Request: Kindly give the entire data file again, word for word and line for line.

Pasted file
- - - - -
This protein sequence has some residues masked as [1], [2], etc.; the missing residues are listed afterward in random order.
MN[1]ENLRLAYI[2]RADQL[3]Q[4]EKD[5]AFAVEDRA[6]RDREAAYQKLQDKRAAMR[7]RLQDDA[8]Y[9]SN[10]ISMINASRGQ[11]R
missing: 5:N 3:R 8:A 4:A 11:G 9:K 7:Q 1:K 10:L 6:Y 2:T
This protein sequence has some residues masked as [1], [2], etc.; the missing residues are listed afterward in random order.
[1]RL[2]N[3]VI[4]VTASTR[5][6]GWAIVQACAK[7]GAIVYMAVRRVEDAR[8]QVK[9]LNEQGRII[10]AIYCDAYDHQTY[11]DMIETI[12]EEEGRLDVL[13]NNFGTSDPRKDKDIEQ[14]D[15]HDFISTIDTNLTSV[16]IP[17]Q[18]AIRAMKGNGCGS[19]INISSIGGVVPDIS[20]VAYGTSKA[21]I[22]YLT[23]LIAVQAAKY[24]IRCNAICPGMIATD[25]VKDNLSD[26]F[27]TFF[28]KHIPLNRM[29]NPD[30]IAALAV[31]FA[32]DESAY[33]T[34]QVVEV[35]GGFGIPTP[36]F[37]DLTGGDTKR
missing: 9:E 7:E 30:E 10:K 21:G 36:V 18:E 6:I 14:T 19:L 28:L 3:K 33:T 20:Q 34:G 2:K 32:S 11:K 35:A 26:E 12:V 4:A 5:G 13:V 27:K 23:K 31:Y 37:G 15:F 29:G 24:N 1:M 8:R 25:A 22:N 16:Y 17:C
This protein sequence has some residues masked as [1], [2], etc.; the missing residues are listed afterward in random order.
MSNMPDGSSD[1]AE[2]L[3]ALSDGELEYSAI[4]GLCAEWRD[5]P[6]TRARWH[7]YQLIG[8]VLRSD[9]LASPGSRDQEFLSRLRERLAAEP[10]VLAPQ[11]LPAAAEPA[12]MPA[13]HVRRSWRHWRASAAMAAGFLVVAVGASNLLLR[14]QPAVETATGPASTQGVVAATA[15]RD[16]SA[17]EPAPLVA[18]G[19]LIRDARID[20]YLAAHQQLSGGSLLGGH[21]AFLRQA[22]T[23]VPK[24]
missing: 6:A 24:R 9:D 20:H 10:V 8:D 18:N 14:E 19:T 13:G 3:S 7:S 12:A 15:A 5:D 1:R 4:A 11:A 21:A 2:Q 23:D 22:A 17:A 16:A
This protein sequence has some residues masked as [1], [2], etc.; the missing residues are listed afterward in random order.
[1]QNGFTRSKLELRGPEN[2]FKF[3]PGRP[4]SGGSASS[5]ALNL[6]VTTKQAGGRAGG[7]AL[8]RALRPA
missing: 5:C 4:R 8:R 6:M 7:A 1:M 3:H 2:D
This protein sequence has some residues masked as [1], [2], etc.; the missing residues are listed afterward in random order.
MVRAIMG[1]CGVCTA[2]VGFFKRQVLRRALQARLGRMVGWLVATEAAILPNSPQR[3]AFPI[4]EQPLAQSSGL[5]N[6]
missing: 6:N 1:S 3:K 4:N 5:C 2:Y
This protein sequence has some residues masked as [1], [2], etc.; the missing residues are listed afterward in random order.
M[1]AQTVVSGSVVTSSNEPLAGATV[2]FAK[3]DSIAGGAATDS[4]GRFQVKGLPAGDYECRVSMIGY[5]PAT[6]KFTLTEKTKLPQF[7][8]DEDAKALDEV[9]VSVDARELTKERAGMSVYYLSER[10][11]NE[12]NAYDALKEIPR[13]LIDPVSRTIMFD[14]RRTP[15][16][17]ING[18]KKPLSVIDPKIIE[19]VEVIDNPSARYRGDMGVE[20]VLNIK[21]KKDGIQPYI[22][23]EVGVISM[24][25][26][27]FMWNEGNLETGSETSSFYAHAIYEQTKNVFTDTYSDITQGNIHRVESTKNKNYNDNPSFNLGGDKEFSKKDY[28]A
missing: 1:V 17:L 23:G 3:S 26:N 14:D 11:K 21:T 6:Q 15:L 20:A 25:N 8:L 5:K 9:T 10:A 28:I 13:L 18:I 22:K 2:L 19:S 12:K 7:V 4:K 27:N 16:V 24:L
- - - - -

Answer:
This protein sequence has some residues masked as [1], [2], etc.; the missing residues are listed afterward in random order.
MN[1]ENLRLAYI[2]RADQL[3]Q[4]EKD[5]AFAVEDRA[6]RDREAAYQKLQDKRAAMR[7]RLQDDA[8]Y[9]SN[10]ISMINASRGQ[11]R
missing: 5:N 3:R 8:A 4:A 11:G 9:K 7:Q 1:K 10:L 6:Y 2:T
This protein sequence has some residues masked as [1], [2], etc.; the missing residues are listed afterward in random order.
[1]RL[2]N[3]VI[4]VTASTR[5][6]GWAIVQACAK[7]GAIVYMAVRRVEDAR[8]QVK[9]LNEQGRII[10]AIYCDAYDHQTY[11]DMIETI[12]EEEGRLDVL[13]NNFGTSDPRKDKDIEQ[14]D[15]HDFISTIDTNLTSV[16]IP[17]Q[18]AIRAMKGNGCGS[19]INISSIGGVVPDIS[20]VAYGTSKA[21]I[22]YLT[23]LIAVQAAKY[24]IRCNAICPGMIATD[25]VKDNLSD[26]F[27]TFF[28]KHIPLNRM[29]NPD[30]IAALAV[31]FA[32]DESAY[33]T[34]QVVEV[35]GGFGIPTP[36]F[37]DLTGGDTKR
missing: 9:E 7:E 30:E 10:K 21:G 36:V 18:E 6:I 14:T 19:L 28:L 3:K 33:T 20:Q 34:G 2:K 32:S 11:K 35:A 26:E 12:V 4:A 5:G 13:V 27:K 23:K 31:Y 37:G 15:F 29:G 24:N 1:M 8:R 25:A 22:N 16:Y 17:C
This protein sequence has some residues masked as [1], [2], etc.; the missing residues are listed afterward in random order.
MSNMPDGSSD[1]AE[2]L[3]ALSDGELEYSAI[4]GLCAEWRD[5]P[6]TRARWH[7]YQLIG[8]VLRSD[9]LASPGSRDQEFLSRLRERLAAEP[10]VLAPQ[11]LPAAAEPA[12]MPA[13]HVRRSWRHWRASAAMAAGFLVVAVGASNLLLR[14]QPAVETATGPASTQGVVAATA[15]RD[16]SA[17]EPAPLVA[18]G[19]LIRDARID[20]YLAAHQQLSGGSLLGGH[21]AFLRQA[22]T[23]VPK[24]
missing: 6:A 24:R 9:D 20:H 10:V 8:D 18:N 14:E 19:T 13:G 3:S 7:S 12:A 15:A 5:D 1:R 4:A 11:A 21:A 2:Q 23:D 22:A 17:A 16:A
This protein sequence has some residues masked as [1], [2], etc.; the missing residues are listed afterward in random order.
[1]QNGFTRSKLELRGPEN[2]FKF[3]PGRP[4]SGGSASS[5]ALNL[6]VTTKQAGGRAGG[7]AL[8]RALRPA
missing: 5:C 4:R 8:R 6:M 7:A 1:M 3:H 2:D
This protein sequence has some residues masked as [1], [2], etc.; the missing residues are listed afterward in random order.
MVRAIMG[1]CGVCTA[2]VGFFKRQVLRRALQARLGRMVGWLVATEAAILPNSPQR[3]AFPI[4]EQPLAQSSGL[5]N[6]
missing: 6:N 1:S 3:K 4:N 5:C 2:Y
This protein sequence has some residues masked as [1], [2], etc.; the missing residues are listed afterward in random order.
M[1]AQTVVSGSVVTSSNEPLAGATV[2]FAK[3]DSIAGGAATDS[4]GRFQVKGLPAGDYECRVSMIGY[5]PAT[6]KFTLTEKTKLPQF[7][8]DEDAKALDEV[9]VSVDARELTKERAGMSVYYLSER[10][11]NE[12]NAYDALKEIPR[13]LIDPVSRTIMFD[14]RRTP[15][16][17]ING[18]KKPLSVIDPKIIE[19]VEVIDNPSARYRGDMGVE[20]VLNIK[21]KKDGIQPYI[22][23]EVGVISM[24][25][26][27]FMWNEGNLETGSETSSFYAHAIYEQTKNVFTDTYSDITQGNIHRVESTKNKNYNDNPSFNLGGDKEFSKKDY[28]A
missing: 1:V 17:L 23:G 3:S 26:N 14:D 11:K 21:T 6:Q 15:L 20:A 25:N 8:L 5:K 9:T 10:A 28:I 13:L 18:I 22:K 2:L 19:S 12:K 7:V 4:K 27:N 16:V 24:L